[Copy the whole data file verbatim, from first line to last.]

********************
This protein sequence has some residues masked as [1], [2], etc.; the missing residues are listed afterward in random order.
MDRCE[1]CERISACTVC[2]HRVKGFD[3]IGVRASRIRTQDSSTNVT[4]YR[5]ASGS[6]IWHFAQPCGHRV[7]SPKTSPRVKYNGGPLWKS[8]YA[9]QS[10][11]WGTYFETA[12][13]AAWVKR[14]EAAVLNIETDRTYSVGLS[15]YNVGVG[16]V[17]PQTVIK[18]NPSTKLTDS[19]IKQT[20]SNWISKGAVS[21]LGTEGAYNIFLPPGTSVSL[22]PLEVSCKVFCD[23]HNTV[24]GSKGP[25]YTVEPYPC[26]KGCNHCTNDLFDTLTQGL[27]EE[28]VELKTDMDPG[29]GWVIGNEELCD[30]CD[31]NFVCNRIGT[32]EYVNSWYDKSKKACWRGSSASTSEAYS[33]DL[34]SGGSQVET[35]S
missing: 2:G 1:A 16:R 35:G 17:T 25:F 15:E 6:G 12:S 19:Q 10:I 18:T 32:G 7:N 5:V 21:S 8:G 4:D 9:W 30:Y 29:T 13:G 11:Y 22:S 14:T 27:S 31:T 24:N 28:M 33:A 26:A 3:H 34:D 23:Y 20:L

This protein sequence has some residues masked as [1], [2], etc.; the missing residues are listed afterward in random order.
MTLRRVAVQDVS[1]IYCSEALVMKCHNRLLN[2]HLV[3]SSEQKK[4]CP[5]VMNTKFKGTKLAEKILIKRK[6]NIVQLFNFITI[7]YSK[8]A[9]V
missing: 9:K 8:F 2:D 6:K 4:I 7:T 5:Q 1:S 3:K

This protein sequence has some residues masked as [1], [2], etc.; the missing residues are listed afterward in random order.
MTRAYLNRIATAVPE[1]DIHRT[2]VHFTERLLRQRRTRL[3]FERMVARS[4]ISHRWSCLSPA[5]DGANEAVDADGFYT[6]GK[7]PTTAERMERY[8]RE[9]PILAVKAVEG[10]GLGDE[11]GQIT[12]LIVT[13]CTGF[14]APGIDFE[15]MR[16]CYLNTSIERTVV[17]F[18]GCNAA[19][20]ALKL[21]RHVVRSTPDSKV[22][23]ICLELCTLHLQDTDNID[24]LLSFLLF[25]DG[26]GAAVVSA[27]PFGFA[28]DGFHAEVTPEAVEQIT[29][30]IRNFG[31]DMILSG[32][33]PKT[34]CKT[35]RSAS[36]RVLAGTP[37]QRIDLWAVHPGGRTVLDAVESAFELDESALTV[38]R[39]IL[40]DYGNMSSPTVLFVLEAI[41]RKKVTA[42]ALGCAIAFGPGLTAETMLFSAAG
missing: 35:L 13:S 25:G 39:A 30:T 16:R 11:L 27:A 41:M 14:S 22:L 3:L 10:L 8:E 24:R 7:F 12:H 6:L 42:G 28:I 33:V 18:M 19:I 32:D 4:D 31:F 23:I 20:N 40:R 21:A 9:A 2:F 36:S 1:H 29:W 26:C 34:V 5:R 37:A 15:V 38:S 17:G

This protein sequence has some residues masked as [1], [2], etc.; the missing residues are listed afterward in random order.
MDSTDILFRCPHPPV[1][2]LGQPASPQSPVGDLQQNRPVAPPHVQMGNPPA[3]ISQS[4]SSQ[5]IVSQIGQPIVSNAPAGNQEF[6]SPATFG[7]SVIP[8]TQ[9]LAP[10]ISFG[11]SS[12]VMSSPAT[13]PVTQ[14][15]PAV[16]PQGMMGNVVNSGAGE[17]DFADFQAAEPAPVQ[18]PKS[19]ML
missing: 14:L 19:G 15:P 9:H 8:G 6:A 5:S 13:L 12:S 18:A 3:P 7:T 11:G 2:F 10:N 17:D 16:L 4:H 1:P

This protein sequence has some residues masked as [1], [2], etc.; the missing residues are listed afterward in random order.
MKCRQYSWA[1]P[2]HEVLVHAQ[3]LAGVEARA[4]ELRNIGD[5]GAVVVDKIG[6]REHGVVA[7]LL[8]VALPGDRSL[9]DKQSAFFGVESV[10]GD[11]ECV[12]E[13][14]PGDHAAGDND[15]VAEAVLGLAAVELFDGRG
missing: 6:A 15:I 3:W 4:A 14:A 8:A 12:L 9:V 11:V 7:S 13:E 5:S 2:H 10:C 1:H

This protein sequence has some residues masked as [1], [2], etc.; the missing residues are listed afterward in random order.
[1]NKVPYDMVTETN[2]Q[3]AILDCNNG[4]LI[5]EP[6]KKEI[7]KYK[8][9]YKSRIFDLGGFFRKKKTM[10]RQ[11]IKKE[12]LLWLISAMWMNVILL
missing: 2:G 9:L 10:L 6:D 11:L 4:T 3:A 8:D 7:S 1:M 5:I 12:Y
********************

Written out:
This protein sequence has some residues masked as [1], [2], etc.; the missing residues are listed afterward in random order.
MDRCE[1]CERISACTVC[2]HRVKGFD[3]IGVRASRIRTQDSSTNVT[4]YR[5]ASGS[6]IWHFAQPCGHRV[7]SPKTSPRVKYNGGPLWKS[8]YA[9]QS[10][11]WGTYFETA[12][13]AAWVKR[14]EAAVLNIETDRTYSVGLS[15]YNVGVG[16]V[17]PQTVIK[18]NPSTKLTDS[19]IKQT[20]SNWISKGAVS[21]LGTEGAYNIFLPPGTSVSL[22]PLEVSCKVFCD[23]HNTV[24]GSKGP[25]YTVEPYPC[26]KGCNHCTNDLFDTLTQGL[27]EE[28]VELKTDMDPG[29]GWVIGNEELCD[30]CD[31]NFVCNRIGT[32]EYVNSWYDKSKKACWRGSSASTSEAYS[33]DL[34]SGGSQVET[35]S
missing: 2:G 1:A 16:R 35:G 17:T 25:F 15:E 6:G 12:S 19:Q 10:I 18:T 32:G 7:N 5:V 21:S 8:G 4:D 9:W 30:Y 29:T 13:G 11:Y 22:S 14:T 27:S 31:T 24:N 28:M 33:A 26:A 3:H 34:D 23:Y 20:L

This protein sequence has some residues masked as [1], [2], etc.; the missing residues are listed afterward in random order.
MTLRRVAVQDVS[1]IYCSEALVMKCHNRLLN[2]HLV[3]SSEQKK[4]CP[5]VMNTKFKGTKLAEKILIKRK[6]NIVQLFNFITI[7]YSK[8]A[9]V
missing: 9:K 8:F 2:D 6:K 4:I 7:T 5:Q 1:S 3:K

This protein sequence has some residues masked as [1], [2], etc.; the missing residues are listed afterward in random order.
MTRAYLNRIATAVPE[1]DIHRT[2]VHFTERLLRQRRTRL[3]FERMVARS[4]ISHRWSCLSPA[5]DGANEAVDADGFYT[6]GK[7]PTTAERMERY[8]RE[9]PILAVKAVEG[10]GLGDE[11]GQIT[12]LIVT[13]CTGF[14]APGIDFE[15]MR[16]CYLNTSIERTVV[17]F[18]GCNAA[19][20]ALKL[21]RHVVRSTPDSKV[22][23]ICLELCTLHLQDTDNID[24]LLSFLLF[25]DG[26]GAAVVSA[27]PFGFA[28]DGFHAEVTPEAVEQIT[29][30]IRNFG[31]DMILSG[32][33]PKT[34]CKT[35]RSAS[36]RVLAGTP[37]QRIDLWAVHPGGRTVLDAVESAFELDESALTV[38]R[39]IL[40]DYGNMSSPTVLFVLEAI[41]RKKVTA[42]ALGCAIAFGPGLTAETMLFSAAG
missing: 35:L 13:S 25:G 39:A 30:T 16:R 11:L 27:A 41:M 14:S 22:L 3:L 10:L 8:E 24:R 7:F 12:H 6:L 42:G 28:I 33:V 18:M 19:I 32:D 4:D 31:F 23:I 20:N 40:R 21:A 9:A 2:F 36:S 1:H 29:W 26:C 34:V 5:R 37:A 15:V 38:S 17:G

This protein sequence has some residues masked as [1], [2], etc.; the missing residues are listed afterward in random order.
MDSTDILFRCPHPPV[1][2]LGQPASPQSPVGDLQQNRPVAPPHVQMGNPPA[3]ISQS[4]SSQ[5]IVSQIGQPIVSNAPAGNQEF[6]SPATFG[7]SVIP[8]TQ[9]LAP[10]ISFG[11]SS[12]VMSSPAT[13]PVTQ[14][15]PAV[16]PQGMMGNVVNSGAGE[17]DFADFQAAEPAPVQ[18]PKS[19]ML
missing: 14:L 19:G 15:P 9:H 8:G 6:A 5:S 13:L 12:S 18:A 3:P 7:T 11:G 2:F 10:N 17:D 16:L 4:H 1:P

This protein sequence has some residues masked as [1], [2], etc.; the missing residues are listed afterward in random order.
MKCRQYSWA[1]P[2]HEVLVHAQ[3]LAGVEARA[4]ELRNIGD[5]GAVVVDKIG[6]REHGVVA[7]LL[8]VALPGDRSL[9]DKQSAFFGVESV[10]GD[11]ECV[12]E[13][14]PGDHAAGDND[15]VAEAVLGLAAVELFDGRG
missing: 6:A 15:I 3:W 4:A 14:A 8:A 12:L 9:V 11:V 7:S 13:E 5:S 2:H 10:C 1:H

This protein sequence has some residues masked as [1], [2], etc.; the missing residues are listed afterward in random order.
[1]NKVPYDMVTETN[2]Q[3]AILDCNNG[4]LI[5]EP[6]KKEI[7]KYK[8][9]YKSRIFDLGGFFRKKKTM[10]RQ[11]IKKE[12]LLWLISAMWMNVILL
missing: 2:G 9:L 10:L 6:D 11:L 4:T 3:A 8:D 7:S 1:M 5:I 12:Y